Not all hours of service (HOS) laws are the same in every country. It’s important drivers understand these rules to operate and complete their trip safely, especially if they’re crossing the Canada–United States border. In Canada truckers are allowed to drive for up to 13 hours during a day without taking a break, provided that they don’t exceed 14-hours without a break. However, in the United States truckers can drive for up to 8 hours without a break, and drive 11 hours in a 14 hour day, followed by 10 hours off duty.
When operating in Canada or the U.S, drivers must comply with that country’s HOS laws even if they don’t live there. Drivers will be subject to violations if they fail to comply with the country they’re driving in HOS laws.
Canada has two duty cycles and a driver must be in compliance with at least one of them and know which they’re using. Cycle one is 70 hours in a 7-day cycle, no driving may be done after accumulating 70 hours on duty in 7-days. Cycle two is 120 hours in a 14-day cycle. No driving may be done in this cycle after accumulating 70 hours on duty without taking 24 consecutive hours off duty.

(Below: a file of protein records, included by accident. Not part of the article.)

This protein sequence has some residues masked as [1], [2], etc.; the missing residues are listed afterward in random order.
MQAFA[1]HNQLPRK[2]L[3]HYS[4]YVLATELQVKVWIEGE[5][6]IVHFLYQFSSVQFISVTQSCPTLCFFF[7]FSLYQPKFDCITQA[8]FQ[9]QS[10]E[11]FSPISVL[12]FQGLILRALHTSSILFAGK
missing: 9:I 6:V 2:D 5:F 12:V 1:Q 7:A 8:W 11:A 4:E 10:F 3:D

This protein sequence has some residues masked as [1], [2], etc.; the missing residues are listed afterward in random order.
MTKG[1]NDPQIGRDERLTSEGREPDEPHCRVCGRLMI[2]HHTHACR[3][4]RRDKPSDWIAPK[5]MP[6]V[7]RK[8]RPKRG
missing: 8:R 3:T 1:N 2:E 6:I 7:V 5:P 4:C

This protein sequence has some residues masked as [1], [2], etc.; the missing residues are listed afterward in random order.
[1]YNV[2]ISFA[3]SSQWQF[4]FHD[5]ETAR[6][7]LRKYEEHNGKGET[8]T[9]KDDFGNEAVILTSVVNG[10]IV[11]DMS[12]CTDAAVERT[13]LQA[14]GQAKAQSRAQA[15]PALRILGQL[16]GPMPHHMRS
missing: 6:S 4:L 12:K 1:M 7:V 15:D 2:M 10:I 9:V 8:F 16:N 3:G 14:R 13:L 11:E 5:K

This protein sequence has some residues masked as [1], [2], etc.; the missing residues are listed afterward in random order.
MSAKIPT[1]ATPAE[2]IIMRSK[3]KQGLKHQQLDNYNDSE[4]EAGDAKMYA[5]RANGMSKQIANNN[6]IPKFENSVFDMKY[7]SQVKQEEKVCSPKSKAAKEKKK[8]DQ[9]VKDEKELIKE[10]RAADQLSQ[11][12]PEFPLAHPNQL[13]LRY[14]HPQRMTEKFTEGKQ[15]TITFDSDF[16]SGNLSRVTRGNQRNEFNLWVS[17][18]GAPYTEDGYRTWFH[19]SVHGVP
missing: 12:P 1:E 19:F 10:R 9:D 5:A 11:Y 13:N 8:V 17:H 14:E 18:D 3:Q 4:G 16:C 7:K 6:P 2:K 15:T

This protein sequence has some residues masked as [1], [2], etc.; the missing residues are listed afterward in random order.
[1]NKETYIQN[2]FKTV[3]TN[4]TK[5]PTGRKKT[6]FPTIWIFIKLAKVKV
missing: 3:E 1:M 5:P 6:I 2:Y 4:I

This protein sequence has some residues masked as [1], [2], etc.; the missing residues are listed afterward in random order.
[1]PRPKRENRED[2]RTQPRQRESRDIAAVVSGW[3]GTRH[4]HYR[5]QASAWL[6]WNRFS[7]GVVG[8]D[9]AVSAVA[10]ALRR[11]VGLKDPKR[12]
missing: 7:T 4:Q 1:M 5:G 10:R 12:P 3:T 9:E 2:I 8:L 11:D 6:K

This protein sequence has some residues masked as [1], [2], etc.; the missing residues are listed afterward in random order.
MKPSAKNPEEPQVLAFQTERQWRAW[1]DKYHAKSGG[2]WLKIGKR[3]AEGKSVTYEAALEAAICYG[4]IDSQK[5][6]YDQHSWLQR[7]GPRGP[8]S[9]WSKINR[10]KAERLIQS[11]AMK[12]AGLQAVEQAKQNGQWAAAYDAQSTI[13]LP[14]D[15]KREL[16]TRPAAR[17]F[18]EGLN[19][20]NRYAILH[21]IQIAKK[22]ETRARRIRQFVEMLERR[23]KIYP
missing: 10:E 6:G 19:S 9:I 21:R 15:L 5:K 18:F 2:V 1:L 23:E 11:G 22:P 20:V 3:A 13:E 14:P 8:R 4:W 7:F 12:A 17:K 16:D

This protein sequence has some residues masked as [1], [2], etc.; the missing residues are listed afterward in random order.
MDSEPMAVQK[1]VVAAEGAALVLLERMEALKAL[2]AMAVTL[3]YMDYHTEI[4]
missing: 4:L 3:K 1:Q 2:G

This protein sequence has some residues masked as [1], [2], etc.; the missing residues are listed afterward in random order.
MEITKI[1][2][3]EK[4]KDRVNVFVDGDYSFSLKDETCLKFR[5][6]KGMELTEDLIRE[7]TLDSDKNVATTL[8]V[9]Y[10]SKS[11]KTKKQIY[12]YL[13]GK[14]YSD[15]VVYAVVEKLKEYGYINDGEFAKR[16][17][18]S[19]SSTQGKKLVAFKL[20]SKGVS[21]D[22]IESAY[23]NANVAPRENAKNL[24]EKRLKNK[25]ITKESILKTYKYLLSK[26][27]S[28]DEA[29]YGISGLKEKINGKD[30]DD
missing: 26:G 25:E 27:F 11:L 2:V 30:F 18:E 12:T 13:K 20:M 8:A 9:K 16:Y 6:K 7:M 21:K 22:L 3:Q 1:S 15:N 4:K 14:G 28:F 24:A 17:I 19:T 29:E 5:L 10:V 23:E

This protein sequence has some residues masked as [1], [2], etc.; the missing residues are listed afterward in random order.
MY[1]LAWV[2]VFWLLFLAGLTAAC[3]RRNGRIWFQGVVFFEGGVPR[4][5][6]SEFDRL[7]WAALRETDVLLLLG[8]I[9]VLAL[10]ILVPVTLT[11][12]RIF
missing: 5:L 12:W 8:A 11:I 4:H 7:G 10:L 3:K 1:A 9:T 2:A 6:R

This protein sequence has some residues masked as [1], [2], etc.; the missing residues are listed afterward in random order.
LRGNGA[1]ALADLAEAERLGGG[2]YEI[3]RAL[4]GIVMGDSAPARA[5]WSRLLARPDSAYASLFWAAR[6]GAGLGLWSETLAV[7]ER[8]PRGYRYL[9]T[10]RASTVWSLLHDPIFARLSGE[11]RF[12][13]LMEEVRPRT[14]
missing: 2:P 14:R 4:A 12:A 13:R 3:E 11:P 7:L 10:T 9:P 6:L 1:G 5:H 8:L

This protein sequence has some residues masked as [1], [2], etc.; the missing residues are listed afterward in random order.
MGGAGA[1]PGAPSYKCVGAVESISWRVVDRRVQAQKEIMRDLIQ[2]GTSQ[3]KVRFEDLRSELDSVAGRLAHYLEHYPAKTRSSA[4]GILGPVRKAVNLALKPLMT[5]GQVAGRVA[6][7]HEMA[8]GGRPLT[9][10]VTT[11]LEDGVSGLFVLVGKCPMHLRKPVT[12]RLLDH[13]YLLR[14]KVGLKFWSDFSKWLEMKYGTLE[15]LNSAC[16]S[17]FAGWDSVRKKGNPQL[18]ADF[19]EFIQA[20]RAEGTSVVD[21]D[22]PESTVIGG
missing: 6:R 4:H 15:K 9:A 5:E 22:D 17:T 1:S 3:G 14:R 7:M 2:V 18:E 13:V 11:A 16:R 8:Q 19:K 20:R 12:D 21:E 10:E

When driving in Canada following Cycle one, to reset your hours to zero, you must take 36 consecutive hours off duty. For Cycle two to reset your hours to zero, you must take 72 consecutive hours off-duty.
America also has two duty cycles and a driver must be in compliance with at least one of them and know which they’re using. Cyle one is 70 hours in 8 days and cycle two is 60 hours in 7 days. To reset your hours to zero, you must take 34 consecutive hours off-duty.
Stated by the FMCSA the difference in HOS regulations for drivers transporting property after on-duty time is, “In the United States, for drivers of property no driving may be done after 14-consecutive hours until the driver first takes 10 consecutive hours off duty.” In comparison the FMCSA concludes, “When operating in Canada, no driving may be done after 14-hours of on-duty time in a day or after 14-hours on-duty in a work-shift after having taken 8-consecutive hours off-duty.” After comparing the HOS laws between both Canada and the U.S, we can see why it’s important for drivers to understand them in order to avoid violations.